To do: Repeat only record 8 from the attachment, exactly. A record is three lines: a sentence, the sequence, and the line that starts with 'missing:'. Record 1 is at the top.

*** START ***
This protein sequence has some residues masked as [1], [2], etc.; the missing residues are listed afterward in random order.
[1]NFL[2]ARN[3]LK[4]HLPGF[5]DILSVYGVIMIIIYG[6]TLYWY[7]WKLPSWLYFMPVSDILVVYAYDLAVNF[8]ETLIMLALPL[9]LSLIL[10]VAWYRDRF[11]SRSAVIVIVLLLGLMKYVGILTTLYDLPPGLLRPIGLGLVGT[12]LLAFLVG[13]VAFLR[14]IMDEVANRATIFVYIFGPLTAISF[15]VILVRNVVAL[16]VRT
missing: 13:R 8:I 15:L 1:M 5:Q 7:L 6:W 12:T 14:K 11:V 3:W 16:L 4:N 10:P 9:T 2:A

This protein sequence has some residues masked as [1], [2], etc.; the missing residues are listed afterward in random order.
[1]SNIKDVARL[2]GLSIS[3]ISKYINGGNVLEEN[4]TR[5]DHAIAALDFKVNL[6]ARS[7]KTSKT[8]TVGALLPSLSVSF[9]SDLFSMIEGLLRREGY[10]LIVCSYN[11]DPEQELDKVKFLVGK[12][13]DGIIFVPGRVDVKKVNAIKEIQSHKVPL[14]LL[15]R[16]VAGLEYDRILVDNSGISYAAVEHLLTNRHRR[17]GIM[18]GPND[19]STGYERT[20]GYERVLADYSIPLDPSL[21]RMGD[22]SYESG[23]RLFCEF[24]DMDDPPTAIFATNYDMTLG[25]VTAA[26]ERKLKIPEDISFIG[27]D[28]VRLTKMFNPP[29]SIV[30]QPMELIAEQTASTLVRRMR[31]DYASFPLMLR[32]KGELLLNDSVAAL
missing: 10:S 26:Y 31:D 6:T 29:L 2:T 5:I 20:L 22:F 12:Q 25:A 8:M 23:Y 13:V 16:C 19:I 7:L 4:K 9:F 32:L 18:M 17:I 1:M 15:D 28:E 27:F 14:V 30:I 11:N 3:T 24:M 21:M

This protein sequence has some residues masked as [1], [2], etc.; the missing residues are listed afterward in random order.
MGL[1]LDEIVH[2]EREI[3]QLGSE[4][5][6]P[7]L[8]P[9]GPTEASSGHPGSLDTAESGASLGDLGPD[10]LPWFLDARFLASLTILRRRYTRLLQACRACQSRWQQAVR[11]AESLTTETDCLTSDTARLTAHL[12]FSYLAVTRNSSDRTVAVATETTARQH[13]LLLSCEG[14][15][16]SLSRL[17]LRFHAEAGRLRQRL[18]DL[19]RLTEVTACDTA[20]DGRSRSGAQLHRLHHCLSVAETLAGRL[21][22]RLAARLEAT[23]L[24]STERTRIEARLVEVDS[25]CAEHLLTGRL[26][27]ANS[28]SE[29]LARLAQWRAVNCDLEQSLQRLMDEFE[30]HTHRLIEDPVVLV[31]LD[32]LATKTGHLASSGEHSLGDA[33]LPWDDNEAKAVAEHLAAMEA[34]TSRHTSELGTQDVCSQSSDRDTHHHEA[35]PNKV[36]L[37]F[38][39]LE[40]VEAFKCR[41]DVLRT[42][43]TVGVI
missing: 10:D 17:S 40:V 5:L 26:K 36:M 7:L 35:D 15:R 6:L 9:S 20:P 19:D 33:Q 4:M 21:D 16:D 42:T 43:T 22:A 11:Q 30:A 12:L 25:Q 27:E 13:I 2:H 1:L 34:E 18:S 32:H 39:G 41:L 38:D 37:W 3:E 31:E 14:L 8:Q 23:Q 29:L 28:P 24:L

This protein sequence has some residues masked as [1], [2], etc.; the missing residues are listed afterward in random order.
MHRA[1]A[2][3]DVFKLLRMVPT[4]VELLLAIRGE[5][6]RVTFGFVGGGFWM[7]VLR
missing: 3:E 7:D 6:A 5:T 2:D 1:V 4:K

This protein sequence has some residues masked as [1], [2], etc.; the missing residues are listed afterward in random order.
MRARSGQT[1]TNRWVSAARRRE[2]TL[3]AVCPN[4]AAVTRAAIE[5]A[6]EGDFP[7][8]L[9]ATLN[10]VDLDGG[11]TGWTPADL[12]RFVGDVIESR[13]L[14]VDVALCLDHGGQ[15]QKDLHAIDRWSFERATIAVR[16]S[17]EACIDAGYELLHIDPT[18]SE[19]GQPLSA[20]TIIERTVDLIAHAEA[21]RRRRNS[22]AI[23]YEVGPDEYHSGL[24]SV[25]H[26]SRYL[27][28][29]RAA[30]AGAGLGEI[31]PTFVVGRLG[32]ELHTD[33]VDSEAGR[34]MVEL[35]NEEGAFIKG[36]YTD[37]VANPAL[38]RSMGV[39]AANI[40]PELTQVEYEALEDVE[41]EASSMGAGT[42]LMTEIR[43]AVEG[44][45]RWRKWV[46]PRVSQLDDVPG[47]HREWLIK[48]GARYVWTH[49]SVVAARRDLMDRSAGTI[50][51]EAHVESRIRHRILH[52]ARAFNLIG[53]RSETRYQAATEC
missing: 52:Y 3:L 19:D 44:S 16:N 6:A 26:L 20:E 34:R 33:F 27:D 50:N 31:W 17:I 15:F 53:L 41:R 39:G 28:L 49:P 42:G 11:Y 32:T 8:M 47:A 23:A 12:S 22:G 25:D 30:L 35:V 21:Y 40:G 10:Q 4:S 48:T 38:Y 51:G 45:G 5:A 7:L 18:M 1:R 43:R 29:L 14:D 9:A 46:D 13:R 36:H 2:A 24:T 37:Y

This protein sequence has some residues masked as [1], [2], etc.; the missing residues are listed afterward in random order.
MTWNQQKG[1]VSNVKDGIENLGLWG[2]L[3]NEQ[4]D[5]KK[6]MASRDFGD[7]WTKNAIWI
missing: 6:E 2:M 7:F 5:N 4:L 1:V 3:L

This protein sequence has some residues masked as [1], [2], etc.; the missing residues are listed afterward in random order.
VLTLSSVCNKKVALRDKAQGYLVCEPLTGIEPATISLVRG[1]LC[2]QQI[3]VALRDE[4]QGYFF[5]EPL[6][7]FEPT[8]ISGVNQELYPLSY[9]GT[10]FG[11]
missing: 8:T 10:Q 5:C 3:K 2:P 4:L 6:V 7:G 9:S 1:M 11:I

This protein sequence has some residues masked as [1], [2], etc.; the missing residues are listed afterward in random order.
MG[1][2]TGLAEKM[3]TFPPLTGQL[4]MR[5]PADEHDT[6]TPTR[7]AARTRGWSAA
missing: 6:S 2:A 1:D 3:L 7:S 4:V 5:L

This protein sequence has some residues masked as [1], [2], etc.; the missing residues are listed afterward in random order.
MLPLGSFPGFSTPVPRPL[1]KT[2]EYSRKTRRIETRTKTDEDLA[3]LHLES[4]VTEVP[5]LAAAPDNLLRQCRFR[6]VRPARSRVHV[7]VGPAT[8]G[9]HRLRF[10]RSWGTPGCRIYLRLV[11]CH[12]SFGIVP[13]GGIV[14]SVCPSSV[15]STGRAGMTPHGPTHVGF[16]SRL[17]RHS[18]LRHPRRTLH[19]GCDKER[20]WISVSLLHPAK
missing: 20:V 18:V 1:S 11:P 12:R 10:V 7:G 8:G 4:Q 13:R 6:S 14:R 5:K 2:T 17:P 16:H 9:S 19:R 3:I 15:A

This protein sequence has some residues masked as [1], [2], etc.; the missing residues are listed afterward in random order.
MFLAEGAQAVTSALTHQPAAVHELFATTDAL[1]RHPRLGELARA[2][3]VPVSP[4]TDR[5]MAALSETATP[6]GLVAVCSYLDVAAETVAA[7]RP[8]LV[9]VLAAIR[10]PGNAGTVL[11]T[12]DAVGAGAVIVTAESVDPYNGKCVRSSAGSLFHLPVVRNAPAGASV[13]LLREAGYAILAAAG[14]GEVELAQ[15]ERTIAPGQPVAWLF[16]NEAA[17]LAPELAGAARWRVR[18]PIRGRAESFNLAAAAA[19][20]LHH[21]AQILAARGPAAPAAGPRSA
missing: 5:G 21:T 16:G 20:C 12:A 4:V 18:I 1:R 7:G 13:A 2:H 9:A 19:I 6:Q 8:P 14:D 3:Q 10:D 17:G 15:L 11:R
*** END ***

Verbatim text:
This protein sequence has some residues masked as [1], [2], etc.; the missing residues are listed afterward in random order.
MG[1][2]TGLAEKM[3]TFPPLTGQL[4]MR[5]PADEHDT[6]TPTR[7]AARTRGWSAA
missing: 6:S 2:A 1:D 3:L 7:S 4:V 5:L